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Old 09-24-2008, 09:04 PM   #1
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Check this out

Euro lineup key to Ford
Automaker hoping to sell U.S. consumers on smaller, more fuel-efficient overseas models
The Detroit News 09/15/2008
Author: Bryce G. Hoffman
(Copyright 2008)

LOMMEL, Belgium -- On a winding test track hidden in a dense pine forest near the Dutch border, a new generation of Fords is being put through its paces. The vehicles are small, stylish and fuel-efficient -- everything Ford Motor Co.'s current North American lineup is not.

Whether Ford thrives -- or even survives -- depends as much on what is happening here, at its European proving ground, as it does on what is happening in the boardroom in Dearborn. The automaker, still struggling to stop a market share decline that began more than a decade ago, is betting this new lineup of small cars from Europe will win American consumers back from its Asian rivals.

Ford tried a similar strategy before, albeit on a smaller scale, and largely failed.

It cannot afford a repeat. The automaker has lost $23 billion since the end of 2005, including $8.7 billion in the second quarter this year.

Ford was caught by surprise when U.S. consumers abandoned its profitable pickups and sport utility vehicles. It needs these European cars to fill the gap.

"We all have the scars on our fingertips from the last 15 or 20 years," said Andreas Ostendorf, Ford of Europe's chief engineer for product development. "Now is the time to do it right."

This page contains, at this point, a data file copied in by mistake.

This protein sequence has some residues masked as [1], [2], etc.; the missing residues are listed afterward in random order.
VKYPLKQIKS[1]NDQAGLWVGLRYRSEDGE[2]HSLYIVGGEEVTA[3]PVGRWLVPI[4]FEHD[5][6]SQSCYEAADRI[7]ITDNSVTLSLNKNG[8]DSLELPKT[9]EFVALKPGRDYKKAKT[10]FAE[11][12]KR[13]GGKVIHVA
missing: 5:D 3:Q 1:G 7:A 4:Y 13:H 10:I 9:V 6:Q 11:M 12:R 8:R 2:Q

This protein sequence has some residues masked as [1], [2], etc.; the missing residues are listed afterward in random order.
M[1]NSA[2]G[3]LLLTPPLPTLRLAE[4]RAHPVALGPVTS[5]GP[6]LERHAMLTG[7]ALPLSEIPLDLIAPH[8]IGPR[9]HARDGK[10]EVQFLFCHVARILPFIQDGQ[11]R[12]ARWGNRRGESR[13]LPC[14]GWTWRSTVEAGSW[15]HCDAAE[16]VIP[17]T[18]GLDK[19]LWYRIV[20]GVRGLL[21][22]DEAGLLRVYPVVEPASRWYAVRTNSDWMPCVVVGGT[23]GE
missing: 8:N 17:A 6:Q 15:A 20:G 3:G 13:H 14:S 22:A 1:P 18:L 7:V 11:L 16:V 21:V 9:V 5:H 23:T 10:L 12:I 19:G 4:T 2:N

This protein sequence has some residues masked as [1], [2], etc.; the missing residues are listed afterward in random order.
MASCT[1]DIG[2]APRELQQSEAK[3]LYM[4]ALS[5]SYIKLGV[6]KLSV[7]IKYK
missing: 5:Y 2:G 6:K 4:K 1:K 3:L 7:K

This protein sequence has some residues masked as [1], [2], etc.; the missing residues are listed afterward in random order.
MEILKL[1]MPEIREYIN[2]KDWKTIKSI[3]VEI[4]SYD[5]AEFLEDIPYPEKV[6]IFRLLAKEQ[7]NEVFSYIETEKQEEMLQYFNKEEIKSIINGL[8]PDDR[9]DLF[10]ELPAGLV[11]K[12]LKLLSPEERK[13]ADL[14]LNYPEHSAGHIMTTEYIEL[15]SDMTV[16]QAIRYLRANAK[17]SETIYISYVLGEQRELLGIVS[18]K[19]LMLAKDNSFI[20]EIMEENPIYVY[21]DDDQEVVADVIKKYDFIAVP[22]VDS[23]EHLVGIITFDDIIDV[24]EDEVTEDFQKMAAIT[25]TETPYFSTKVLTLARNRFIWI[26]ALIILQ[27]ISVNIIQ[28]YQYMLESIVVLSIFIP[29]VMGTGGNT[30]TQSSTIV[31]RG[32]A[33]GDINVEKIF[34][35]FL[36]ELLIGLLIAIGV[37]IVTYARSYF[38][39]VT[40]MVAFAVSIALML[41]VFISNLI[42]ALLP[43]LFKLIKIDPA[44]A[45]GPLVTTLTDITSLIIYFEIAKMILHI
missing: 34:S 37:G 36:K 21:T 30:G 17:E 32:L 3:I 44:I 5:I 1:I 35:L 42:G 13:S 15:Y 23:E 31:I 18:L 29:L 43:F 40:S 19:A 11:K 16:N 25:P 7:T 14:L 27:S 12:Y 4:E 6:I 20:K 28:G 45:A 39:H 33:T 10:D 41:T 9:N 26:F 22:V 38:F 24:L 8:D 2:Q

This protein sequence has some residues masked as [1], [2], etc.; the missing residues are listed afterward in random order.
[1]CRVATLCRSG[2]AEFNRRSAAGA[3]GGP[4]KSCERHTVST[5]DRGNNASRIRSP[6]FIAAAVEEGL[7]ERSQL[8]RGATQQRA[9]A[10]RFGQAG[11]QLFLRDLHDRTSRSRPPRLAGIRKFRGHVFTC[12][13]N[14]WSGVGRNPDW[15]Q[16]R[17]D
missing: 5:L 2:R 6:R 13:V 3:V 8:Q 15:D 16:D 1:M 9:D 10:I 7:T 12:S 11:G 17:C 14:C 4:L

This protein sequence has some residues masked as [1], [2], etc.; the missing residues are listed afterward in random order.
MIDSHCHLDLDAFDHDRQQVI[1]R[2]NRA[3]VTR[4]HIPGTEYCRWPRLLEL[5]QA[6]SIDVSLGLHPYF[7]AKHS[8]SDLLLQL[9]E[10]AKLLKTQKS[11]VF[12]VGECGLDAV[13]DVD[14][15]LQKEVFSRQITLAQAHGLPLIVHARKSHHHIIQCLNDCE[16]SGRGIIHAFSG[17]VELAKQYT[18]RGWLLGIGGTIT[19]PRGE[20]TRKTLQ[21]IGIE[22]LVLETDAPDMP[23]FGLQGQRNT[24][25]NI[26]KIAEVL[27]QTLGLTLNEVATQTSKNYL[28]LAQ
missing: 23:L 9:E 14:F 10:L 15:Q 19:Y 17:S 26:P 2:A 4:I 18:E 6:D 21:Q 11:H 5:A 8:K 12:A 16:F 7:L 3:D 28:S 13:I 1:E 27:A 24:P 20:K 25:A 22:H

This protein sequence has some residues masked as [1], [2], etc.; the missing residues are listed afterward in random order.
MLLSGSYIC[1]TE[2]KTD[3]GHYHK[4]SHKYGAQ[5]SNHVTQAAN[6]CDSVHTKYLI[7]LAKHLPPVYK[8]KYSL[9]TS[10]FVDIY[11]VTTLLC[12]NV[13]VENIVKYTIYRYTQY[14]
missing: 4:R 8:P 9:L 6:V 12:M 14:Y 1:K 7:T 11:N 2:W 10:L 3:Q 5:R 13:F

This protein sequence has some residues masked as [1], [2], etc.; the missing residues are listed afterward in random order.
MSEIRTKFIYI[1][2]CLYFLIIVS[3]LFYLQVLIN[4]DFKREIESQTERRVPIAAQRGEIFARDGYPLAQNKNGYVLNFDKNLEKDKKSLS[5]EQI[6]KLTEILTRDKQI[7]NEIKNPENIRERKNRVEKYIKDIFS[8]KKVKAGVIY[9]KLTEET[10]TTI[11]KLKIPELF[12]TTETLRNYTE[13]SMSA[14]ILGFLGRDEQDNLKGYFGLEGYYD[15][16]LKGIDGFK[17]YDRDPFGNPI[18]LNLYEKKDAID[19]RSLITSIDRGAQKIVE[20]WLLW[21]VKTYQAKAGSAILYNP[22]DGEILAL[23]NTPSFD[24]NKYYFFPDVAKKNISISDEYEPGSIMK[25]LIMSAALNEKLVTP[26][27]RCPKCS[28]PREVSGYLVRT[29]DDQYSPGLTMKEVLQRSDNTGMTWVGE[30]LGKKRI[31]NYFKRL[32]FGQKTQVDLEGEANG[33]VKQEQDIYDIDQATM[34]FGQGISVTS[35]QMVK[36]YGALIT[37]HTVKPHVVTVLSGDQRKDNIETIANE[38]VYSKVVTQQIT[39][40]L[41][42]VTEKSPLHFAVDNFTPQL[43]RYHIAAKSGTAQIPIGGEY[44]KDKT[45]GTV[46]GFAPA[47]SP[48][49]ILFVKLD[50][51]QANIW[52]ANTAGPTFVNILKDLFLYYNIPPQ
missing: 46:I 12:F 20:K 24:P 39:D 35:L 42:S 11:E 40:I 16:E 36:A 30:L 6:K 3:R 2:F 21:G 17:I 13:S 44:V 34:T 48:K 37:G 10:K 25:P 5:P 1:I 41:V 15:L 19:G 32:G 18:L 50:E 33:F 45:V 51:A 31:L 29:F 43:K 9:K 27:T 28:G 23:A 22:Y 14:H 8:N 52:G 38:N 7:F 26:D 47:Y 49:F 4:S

Hoping to learn from its past to avoid repeating it, Ford is overhauling everything about how it develops new models, from executing a design to choosing parts suppliers to considering the needs of drivers around the world.

The poster child for Ford's earlier failures is the first-generation Focus -- a critical success in Europe that was stripped down for the U.S. market, where it became a lackluster economy model.

Ford of Europe used the success of the Focus as a springboard to become a small car leader. Engineers created some of the best-handling front-wheel-drive cars on the road, while designers sketched out a new look that put Ford on the cutting edge of automotive design.

But there was little impact on Ford's showrooms in the United States.

It was the sort of narrow strategy that has typified Ford for decades: each region narrowly focused on producing vehicles for its own markets with little regard to what is going on in the rest of the company -- a costly anachronism in the era of globalization.

The product of 'One Ford'

Two years ago, new CEO Alan Mulally walked in the door shaking his head at Ford's divided global structure. He quickly outlined a plan for uniting the company and using its global scale to turn the tide.

Under his "One Ford" plan, each region has global responsibility for doing what it does best.

Designers and engineers in Dearborn continue to work on trucks and crossovers. But the Europeans are in charge of small cars for the world.

And those European small cars are about to become a big part of Ford's U.S. lineup.